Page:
Blake Griffin of Los Angeles Clippers

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    Blake Griffin is a restricted free agent next season, and the $9.2 million he is set to make will pale in comparison to the deal he eventually signs.

    While it's inconceivable that the Clippers would opt to willingly part ways with the high-flying power forward, nothing can be put past the penny-pinching Donald Sterling.

    However, if Los Angeles is not headed in a direction that Griffin deems promising, he could decide to keep his options open.

    Ultimately, the Clippers can match any offer he receives, but if Griffin truly wants out, he could force the organization's hand.  

Monta Ellis of Milwaukee Bucks

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    Monta Ellis was far from upset about his trade to the Bucks, and that's perhaps because he controls his own future.

    Ellis can opt out of his contract after next season, meaning that if he truly wishes to leave Milwaukee, he holds a significant amount of leverage less than five months from now.

    The combo-guard has drawn criticism for his sporadic shooting tendencies, but his ability to put points on the board is undeniable, and an asset the Bucks can ill-afford to let walk without receiving anything in exchange.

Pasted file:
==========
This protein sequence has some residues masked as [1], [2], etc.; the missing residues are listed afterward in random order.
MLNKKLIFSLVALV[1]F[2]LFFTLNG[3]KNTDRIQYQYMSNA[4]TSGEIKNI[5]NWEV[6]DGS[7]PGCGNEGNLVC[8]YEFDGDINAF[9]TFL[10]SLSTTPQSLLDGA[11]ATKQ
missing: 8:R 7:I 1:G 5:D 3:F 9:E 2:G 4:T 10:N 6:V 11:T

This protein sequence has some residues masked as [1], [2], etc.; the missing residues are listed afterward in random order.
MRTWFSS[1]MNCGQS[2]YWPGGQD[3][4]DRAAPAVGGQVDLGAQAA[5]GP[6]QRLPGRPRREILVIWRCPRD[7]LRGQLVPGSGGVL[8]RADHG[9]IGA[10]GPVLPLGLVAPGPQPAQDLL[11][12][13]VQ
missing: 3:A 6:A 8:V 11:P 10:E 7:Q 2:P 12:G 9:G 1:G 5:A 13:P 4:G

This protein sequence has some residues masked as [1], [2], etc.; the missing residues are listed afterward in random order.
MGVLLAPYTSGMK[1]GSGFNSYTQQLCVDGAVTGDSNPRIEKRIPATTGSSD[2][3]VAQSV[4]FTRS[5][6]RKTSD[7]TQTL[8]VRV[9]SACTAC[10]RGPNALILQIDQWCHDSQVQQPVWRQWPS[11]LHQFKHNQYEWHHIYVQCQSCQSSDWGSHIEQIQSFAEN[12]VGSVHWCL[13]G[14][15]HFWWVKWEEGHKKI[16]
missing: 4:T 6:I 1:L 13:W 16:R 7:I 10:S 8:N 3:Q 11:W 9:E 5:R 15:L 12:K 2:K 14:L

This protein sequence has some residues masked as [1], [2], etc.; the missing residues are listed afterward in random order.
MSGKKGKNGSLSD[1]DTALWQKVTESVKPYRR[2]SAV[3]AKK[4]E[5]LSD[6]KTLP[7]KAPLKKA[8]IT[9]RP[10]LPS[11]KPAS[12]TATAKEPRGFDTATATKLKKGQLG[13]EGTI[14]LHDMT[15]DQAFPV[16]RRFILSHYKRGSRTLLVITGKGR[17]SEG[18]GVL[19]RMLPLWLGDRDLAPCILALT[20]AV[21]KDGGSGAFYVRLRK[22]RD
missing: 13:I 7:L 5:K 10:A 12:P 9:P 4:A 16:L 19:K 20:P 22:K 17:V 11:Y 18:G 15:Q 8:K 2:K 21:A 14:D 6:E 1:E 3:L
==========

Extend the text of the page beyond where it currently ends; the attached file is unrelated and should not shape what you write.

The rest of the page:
Whether or not Ellis is a bona fide superstar is up for debate, but should he force the Bucks to make him available next year, the interest he will command won't be.

Chris Paul of Los Angeles Clippers

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    As part of the trade that landed him with the Clippers, Chris Paul exercised the option on the final year of his contract.

    While this means he will not be a free agent this summer, he is eligible to enter the fray next year. And then, all bets are off.

    Los Angeles has a solid core in place, but have developed a reputation as sloppy underachievers. If this trend continues, the Clippers could find themselves on the Hornets' side of a Paul dispute.

    Should Paul decide that the Clippers do not provide the best opportunity to win a championship, he could plot his escape to greener pastures, creating a frenzy not unlike the one we have witnessed with regard to Dwight Howard this year.

Dwight Howard of Orlando Magic

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    Who better to play the part of Dwight Howard than Howard himself?

    To date, the Howard saga has taken a number of improbable twists and turns. Despite the unpredictability of his situation in Orlando, though, it seems that he won't opt out of the last year of his contract.

    Should Howard return to the Magic for at least one more season, the rumor mill will not be silenced. In fact, it could wind up being even worse.

    Best-case scenario, though, is that the NBA is forced to go through this all over again next season, with the exact same player who is the center of attention this season.

    Can you say "exhausting"?